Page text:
What if, even in the heart of a densely developed city, people could have meaningful encounters with nature? While parks, street trees, and green roofs are increasingly appreciated for their technical services like stormwater reduction, from a biophilic viewpoint, they also facilitate experiences that contribute to better physical and mental health: natural elements in play areas can lessen children’s symptoms of ADHD, and adults who exercise in natural spaces can experience greater reductions in anxiety and blood pressure.
The Handbook of Biophilic City Planning & Design offers practical advice and inspiration for ensuring that nature in the city is more than infrastructure—that it also promotes well-being and creates an emotional connection to the earth among urban residents. Divided into six parts, the Handbook begins by introducing key ideas, literature, and theory about biophilic urbanism. Chapters highlight urban biophilic innovations in more than a dozen global cities. The final part concludes with lessons on how to advance an agenda for urban biophilia and an extensive list of resources.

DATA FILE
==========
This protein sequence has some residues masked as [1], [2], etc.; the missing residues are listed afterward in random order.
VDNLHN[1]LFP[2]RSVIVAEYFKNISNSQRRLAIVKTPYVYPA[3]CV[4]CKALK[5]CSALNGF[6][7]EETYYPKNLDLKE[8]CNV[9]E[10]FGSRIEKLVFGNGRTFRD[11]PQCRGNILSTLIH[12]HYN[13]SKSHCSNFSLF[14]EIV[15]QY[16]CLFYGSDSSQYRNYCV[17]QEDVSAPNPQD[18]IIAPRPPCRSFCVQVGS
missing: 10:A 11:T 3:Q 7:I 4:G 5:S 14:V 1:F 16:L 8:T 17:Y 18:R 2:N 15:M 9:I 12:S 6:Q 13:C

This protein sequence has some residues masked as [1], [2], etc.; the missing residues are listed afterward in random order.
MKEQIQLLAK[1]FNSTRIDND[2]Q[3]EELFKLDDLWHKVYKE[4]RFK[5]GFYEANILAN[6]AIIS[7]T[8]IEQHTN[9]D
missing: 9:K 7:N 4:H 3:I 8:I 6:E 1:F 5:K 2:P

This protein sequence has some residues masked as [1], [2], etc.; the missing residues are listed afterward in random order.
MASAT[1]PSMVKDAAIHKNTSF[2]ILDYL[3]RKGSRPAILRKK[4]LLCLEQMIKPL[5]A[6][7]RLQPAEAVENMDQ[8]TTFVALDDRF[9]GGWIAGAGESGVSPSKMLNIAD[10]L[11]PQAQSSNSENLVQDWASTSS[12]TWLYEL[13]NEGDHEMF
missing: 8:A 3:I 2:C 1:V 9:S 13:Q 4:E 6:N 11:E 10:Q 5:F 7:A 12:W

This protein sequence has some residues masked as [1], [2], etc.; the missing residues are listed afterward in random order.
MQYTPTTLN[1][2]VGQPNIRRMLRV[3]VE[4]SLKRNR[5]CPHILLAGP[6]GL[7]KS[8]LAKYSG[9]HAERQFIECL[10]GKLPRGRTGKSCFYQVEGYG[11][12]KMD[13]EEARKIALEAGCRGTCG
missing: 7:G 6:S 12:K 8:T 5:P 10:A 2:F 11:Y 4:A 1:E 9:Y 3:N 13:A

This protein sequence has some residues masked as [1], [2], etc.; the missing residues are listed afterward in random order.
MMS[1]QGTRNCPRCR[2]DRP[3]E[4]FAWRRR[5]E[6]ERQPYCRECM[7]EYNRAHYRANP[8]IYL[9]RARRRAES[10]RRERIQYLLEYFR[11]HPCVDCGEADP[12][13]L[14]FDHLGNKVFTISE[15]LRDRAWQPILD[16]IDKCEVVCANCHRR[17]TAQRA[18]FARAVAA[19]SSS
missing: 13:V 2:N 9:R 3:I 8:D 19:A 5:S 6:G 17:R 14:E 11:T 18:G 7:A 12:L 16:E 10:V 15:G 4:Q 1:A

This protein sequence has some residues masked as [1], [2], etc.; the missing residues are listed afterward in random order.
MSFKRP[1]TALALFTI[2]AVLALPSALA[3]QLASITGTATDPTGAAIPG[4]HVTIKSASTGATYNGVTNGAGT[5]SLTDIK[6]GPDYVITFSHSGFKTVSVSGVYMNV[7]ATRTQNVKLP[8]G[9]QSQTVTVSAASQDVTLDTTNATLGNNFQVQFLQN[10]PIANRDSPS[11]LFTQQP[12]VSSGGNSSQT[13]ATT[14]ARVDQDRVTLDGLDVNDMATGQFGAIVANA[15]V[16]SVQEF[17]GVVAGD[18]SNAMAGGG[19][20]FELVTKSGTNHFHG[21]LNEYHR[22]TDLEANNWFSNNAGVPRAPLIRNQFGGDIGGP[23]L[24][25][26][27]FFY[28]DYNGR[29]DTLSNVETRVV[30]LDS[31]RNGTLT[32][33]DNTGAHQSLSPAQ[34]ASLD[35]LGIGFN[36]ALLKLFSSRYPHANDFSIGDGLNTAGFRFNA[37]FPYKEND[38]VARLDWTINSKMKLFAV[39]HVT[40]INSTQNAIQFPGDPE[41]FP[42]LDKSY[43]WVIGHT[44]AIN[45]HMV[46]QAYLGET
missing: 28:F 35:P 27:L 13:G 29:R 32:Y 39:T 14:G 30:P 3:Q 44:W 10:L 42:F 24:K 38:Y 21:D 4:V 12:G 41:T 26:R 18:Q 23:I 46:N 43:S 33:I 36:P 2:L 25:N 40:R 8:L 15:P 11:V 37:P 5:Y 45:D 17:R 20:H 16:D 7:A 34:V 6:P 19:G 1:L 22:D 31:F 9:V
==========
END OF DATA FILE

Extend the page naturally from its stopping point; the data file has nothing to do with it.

As the most comprehensive reference on the emerging field of biophilic urbanism, the Handbook is essential reading for students and practitioners looking to place nature at the core of their planning and design ideas and encourage what preeminent biologist E.O. Wilson described as “the innate emotional connection of humans to all living things.”